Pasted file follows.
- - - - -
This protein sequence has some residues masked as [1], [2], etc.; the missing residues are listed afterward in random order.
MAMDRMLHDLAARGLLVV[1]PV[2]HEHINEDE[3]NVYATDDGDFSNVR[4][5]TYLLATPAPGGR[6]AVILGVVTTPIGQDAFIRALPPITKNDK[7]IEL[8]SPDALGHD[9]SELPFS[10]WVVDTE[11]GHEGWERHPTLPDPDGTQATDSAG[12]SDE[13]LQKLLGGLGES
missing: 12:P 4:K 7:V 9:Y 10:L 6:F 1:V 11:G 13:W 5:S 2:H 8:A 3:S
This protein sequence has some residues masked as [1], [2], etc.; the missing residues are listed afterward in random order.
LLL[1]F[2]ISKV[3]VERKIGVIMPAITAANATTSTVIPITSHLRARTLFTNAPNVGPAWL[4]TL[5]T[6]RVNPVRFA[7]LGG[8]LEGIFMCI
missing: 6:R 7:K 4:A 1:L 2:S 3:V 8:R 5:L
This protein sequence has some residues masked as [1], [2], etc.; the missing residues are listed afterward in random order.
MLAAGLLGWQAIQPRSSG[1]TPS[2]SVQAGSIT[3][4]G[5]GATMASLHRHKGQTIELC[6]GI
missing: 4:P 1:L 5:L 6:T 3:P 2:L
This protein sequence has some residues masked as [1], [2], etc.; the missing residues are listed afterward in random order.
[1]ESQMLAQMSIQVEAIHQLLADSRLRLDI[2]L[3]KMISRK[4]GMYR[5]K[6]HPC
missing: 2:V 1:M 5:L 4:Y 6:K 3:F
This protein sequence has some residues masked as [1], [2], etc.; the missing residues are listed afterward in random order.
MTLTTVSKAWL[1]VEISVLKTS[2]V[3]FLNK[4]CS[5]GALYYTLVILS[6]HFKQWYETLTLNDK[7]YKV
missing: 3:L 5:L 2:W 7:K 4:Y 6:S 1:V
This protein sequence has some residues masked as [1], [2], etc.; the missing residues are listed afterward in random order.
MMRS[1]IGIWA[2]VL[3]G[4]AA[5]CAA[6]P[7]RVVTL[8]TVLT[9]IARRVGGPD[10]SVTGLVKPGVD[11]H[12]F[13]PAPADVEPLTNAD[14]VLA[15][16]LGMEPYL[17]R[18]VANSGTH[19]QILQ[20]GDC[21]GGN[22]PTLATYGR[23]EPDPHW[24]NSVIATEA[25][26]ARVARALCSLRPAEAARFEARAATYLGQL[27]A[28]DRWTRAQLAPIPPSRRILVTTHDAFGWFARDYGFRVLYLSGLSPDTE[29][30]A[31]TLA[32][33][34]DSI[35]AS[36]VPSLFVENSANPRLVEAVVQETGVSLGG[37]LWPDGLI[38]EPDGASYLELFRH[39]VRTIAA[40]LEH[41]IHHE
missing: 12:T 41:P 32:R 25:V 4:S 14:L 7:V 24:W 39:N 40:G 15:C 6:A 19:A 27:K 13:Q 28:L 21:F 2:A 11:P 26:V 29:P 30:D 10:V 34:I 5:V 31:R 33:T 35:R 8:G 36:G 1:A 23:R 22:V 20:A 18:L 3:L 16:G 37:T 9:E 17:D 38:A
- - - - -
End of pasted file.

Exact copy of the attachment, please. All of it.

This protein sequence has some residues masked as [1], [2], etc.; the missing residues are listed afterward in random order.
MAMDRMLHDLAARGLLVV[1]PV[2]HEHINEDE[3]NVYATDDGDFSNVR[4][5]TYLLATPAPGGR[6]AVILGVVTTPIGQDAFIRALPPITKNDK[7]IEL[8]SPDALGHD[9]SELPFS[10]WVVDTE[11]GHEGWERHPTLPDPDGTQATDSAG[12]SDE[13]LQKLLGGLGES
missing: 12:P 4:K 7:V 9:Y 10:L 6:F 1:V 11:G 13:W 5:S 2:H 8:A 3:S
This protein sequence has some residues masked as [1], [2], etc.; the missing residues are listed afterward in random order.
LLL[1]F[2]ISKV[3]VERKIGVIMPAITAANATTSTVIPITSHLRARTLFTNAPNVGPAWL[4]TL[5]T[6]RVNPVRFA[7]LGG[8]LEGIFMCI
missing: 6:R 7:K 4:A 1:L 2:S 3:V 8:R 5:L
This protein sequence has some residues masked as [1], [2], etc.; the missing residues are listed afterward in random order.
MLAAGLLGWQAIQPRSSG[1]TPS[2]SVQAGSIT[3][4]G[5]GATMASLHRHKGQTIELC[6]GI
missing: 4:P 1:L 5:L 6:T 3:P 2:L
This protein sequence has some residues masked as [1], [2], etc.; the missing residues are listed afterward in random order.
[1]ESQMLAQMSIQVEAIHQLLADSRLRLDI[2]L[3]KMISRK[4]GMYR[5]K[6]HPC
missing: 2:V 1:M 5:L 4:Y 6:K 3:F
This protein sequence has some residues masked as [1], [2], etc.; the missing residues are listed afterward in random order.
MTLTTVSKAWL[1]VEISVLKTS[2]V[3]FLNK[4]CS[5]GALYYTLVILS[6]HFKQWYETLTLNDK[7]YKV
missing: 3:L 5:L 2:W 7:K 4:Y 6:S 1:V
This protein sequence has some residues masked as [1], [2], etc.; the missing residues are listed afterward in random order.
MMRS[1]IGIWA[2]VL[3]G[4]AA[5]CAA[6]P[7]RVVTL[8]TVLT[9]IARRVGGPD[10]SVTGLVKPGVD[11]H[12]F[13]PAPADVEPLTNAD[14]VLA[15][16]LGMEPYL[17]R[18]VANSGTH[19]QILQ[20]GDC[21]GGN[22]PTLATYGR[23]EPDPHW[24]NSVIATEA[25][26]ARVARALCSLRPAEAARFEARAATYLGQL[27]A[28]DRWTRAQLAPIPPSRRILVTTHDAFGWFARDYGFRVLYLSGLSPDTE[29][30]A[31]TLA[32][33][34]DSI[35]AS[36]VPSLFVENSANPRLVEAVVQETGVSLGG[37]LWPDGLI[38]EPDGASYLELFRH[39]VRTIAA[40]LEH[41]IHHE
missing: 12:T 41:P 32:R 25:V 4:S 14:L 7:V 24:W 39:N 40:G 15:C 6:A 19:A 27:K 13:Q 28:L 21:F 2:A 11:P 26:V 29:P 30:D 10:V 34:I 5:V 31:R 33:T 35:R 8:G 36:G 1:A 23:R 22:V 20:A 18:L 3:L 16:G 37:T 9:E 17:D 38:A